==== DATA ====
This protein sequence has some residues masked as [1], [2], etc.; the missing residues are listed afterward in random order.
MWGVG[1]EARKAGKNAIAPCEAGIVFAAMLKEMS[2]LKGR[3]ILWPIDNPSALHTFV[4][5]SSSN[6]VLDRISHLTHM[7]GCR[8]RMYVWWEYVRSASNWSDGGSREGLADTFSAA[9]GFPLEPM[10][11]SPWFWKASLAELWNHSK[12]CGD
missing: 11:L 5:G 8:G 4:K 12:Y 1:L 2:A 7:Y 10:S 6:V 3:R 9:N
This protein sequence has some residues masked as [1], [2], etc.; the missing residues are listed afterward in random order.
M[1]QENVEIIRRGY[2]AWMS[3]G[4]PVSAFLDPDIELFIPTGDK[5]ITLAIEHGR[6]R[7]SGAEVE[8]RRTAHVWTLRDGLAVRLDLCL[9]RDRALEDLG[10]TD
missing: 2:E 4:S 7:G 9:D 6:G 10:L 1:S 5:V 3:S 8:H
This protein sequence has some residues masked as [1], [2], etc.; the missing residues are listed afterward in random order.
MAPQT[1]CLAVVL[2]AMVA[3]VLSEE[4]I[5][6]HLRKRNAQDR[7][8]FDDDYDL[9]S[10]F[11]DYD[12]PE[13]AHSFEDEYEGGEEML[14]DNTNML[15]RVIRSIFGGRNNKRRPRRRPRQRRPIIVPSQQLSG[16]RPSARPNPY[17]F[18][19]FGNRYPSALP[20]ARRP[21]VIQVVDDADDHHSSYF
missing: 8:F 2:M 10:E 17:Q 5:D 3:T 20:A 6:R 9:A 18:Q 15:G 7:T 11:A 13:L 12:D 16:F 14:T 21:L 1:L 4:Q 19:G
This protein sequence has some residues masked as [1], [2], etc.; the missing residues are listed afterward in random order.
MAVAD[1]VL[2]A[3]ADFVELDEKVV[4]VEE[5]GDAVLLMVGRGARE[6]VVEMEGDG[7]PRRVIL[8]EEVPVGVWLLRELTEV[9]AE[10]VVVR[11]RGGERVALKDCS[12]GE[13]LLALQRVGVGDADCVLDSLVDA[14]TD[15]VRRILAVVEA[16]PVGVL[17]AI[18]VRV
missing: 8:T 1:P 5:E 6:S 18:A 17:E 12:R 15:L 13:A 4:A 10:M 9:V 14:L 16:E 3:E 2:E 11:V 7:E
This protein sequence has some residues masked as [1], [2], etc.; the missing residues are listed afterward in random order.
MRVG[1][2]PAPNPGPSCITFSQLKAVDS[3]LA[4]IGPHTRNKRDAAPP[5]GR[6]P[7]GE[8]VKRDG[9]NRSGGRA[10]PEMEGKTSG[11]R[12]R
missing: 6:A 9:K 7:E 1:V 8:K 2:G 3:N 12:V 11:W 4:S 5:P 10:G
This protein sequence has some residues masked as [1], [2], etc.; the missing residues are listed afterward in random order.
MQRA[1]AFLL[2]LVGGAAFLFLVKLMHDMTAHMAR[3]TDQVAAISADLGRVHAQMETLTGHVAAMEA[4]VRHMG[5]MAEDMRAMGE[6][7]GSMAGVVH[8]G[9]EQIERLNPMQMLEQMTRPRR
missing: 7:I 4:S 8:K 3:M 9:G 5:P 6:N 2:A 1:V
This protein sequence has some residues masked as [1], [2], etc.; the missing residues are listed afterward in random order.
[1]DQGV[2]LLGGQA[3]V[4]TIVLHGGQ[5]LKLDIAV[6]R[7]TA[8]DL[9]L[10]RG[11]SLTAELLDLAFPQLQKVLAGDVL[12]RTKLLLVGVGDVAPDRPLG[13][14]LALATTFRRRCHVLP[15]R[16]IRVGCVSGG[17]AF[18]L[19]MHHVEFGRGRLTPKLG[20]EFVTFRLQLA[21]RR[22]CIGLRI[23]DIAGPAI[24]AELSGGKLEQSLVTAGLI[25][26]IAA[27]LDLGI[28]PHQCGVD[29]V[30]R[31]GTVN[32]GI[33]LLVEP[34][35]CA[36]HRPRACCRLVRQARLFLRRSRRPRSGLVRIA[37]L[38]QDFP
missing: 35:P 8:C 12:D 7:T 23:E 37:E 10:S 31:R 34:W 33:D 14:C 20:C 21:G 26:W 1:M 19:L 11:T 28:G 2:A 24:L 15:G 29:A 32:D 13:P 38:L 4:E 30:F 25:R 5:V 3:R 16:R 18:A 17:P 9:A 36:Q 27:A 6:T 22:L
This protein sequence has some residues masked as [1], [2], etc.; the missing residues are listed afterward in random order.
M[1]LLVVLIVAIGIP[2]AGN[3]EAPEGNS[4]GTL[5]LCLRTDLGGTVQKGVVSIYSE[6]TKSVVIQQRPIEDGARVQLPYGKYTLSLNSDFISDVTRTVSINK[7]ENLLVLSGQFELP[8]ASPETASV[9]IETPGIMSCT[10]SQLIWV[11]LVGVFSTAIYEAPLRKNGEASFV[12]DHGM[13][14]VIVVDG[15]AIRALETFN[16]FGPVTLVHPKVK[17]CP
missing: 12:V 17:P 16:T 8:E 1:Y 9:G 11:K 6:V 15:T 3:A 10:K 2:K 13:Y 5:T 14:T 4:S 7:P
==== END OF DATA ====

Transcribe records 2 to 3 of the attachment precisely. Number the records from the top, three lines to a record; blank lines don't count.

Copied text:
This protein sequence has some residues masked as [1], [2], etc.; the missing residues are listed afterward in random order.
M[1]QENVEIIRRGY[2]AWMS[3]G[4]PVSAFLDPDIELFIPTGDK[5]ITLAIEHGR[6]R[7]SGAEVE[8]RRTAHVWTLRDGLAVRLDLCL[9]RDRALEDLG[10]TD
missing: 2:E 4:S 7:G 9:D 6:G 10:L 1:S 5:V 3:S 8:H
This protein sequence has some residues masked as [1], [2], etc.; the missing residues are listed afterward in random order.
MAPQT[1]CLAVVL[2]AMVA[3]VLSEE[4]I[5][6]HLRKRNAQDR[7][8]FDDDYDL[9]S[10]F[11]DYD[12]PE[13]AHSFEDEYEGGEEML[14]DNTNML[15]RVIRSIFGGRNNKRRPRRRPRQRRPIIVPSQQLSG[16]RPSARPNPY[17]F[18][19]FGNRYPSALP[20]ARRP[21]VIQVVDDADDHHSSYF
missing: 8:F 2:M 10:E 17:Q 5:D 3:T 20:A 6:R 9:A 18:Q 15:G 7:T 11:A 13:L 12:D 16:F 14:T 21:L 1:L 4:Q 19:G